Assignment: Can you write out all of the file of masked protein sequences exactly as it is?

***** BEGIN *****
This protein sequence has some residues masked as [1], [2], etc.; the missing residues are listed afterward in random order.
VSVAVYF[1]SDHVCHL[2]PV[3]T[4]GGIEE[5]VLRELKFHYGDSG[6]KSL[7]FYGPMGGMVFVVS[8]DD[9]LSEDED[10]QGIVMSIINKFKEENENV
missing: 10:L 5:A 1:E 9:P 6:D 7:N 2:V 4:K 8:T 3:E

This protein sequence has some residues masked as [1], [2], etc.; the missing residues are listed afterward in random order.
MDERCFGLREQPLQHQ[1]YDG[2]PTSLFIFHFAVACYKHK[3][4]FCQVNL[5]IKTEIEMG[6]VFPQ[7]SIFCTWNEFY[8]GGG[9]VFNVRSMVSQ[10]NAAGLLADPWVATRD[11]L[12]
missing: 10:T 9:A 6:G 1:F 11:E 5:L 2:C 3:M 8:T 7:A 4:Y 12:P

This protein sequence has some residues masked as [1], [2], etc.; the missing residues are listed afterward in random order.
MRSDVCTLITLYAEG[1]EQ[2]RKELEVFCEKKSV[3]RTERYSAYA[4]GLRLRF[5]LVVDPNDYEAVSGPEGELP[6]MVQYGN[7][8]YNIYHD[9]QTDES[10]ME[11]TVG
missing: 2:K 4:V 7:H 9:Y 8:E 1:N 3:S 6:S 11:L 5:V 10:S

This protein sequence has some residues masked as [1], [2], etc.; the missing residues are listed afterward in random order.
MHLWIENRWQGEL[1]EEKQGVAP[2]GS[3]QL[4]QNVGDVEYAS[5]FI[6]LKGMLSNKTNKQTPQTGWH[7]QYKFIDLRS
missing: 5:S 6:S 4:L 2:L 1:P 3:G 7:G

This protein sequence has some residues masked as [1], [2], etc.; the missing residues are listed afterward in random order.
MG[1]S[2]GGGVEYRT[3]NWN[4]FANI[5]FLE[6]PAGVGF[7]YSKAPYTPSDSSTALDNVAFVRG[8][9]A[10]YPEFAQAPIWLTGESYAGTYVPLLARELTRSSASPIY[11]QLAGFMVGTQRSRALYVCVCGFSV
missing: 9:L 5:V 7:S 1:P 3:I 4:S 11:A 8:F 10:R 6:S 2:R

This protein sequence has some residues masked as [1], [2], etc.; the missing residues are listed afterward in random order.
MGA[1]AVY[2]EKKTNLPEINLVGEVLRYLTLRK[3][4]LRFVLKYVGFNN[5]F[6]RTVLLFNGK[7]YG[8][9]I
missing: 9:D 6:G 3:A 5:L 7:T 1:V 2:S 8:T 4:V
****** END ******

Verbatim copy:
This protein sequence has some residues masked as [1], [2], etc.; the missing residues are listed afterward in random order.
VSVAVYF[1]SDHVCHL[2]PV[3]T[4]GGIEE[5]VLRELKFHYGDSG[6]KSL[7]FYGPMGGMVFVVS[8]DD[9]LSEDED[10]QGIVMSIINKFKEENENV
missing: 10:L 5:A 1:E 9:P 6:D 7:N 2:V 4:K 8:T 3:E

This protein sequence has some residues masked as [1], [2], etc.; the missing residues are listed afterward in random order.
MDERCFGLREQPLQHQ[1]YDG[2]PTSLFIFHFAVACYKHK[3][4]FCQVNL[5]IKTEIEMG[6]VFPQ[7]SIFCTWNEFY[8]GGG[9]VFNVRSMVSQ[10]NAAGLLADPWVATRD[11]L[12]
missing: 10:T 9:A 6:G 1:F 11:E 5:L 2:C 3:M 8:T 7:A 4:Y 12:P

This protein sequence has some residues masked as [1], [2], etc.; the missing residues are listed afterward in random order.
MRSDVCTLITLYAEG[1]EQ[2]RKELEVFCEKKSV[3]RTERYSAYA[4]GLRLRF[5]LVVDPNDYEAVSGPEGELP[6]MVQYGN[7][8]YNIYHD[9]QTDES[10]ME[11]TVG
missing: 2:K 4:V 7:H 9:Y 8:E 1:N 3:S 6:S 11:L 5:V 10:S

This protein sequence has some residues masked as [1], [2], etc.; the missing residues are listed afterward in random order.
MHLWIENRWQGEL[1]EEKQGVAP[2]GS[3]QL[4]QNVGDVEYAS[5]FI[6]LKGMLSNKTNKQTPQTGWH[7]QYKFIDLRS
missing: 5:S 6:S 4:L 2:L 1:P 3:G 7:G

This protein sequence has some residues masked as [1], [2], etc.; the missing residues are listed afterward in random order.
MG[1]S[2]GGGVEYRT[3]NWN[4]FANI[5]FLE[6]PAGVGF[7]YSKAPYTPSDSSTALDNVAFVRG[8][9]A[10]YPEFAQAPIWLTGESYAGTYVPLLARELTRSSASPIY[11]QLAGFMVGTQRSRALYVCVCGFSV
missing: 9:L 5:V 7:S 1:P 3:I 4:S 11:A 8:F 10:R 6:S 2:R

This protein sequence has some residues masked as [1], [2], etc.; the missing residues are listed afterward in random order.
MGA[1]AVY[2]EKKTNLPEINLVGEVLRYLTLRK[3][4]LRFVLKYVGFNN[5]F[6]RTVLLFNGK[7]YG[8][9]I
missing: 9:D 6:G 3:A 5:L 7:T 1:V 2:S 8:T 4:V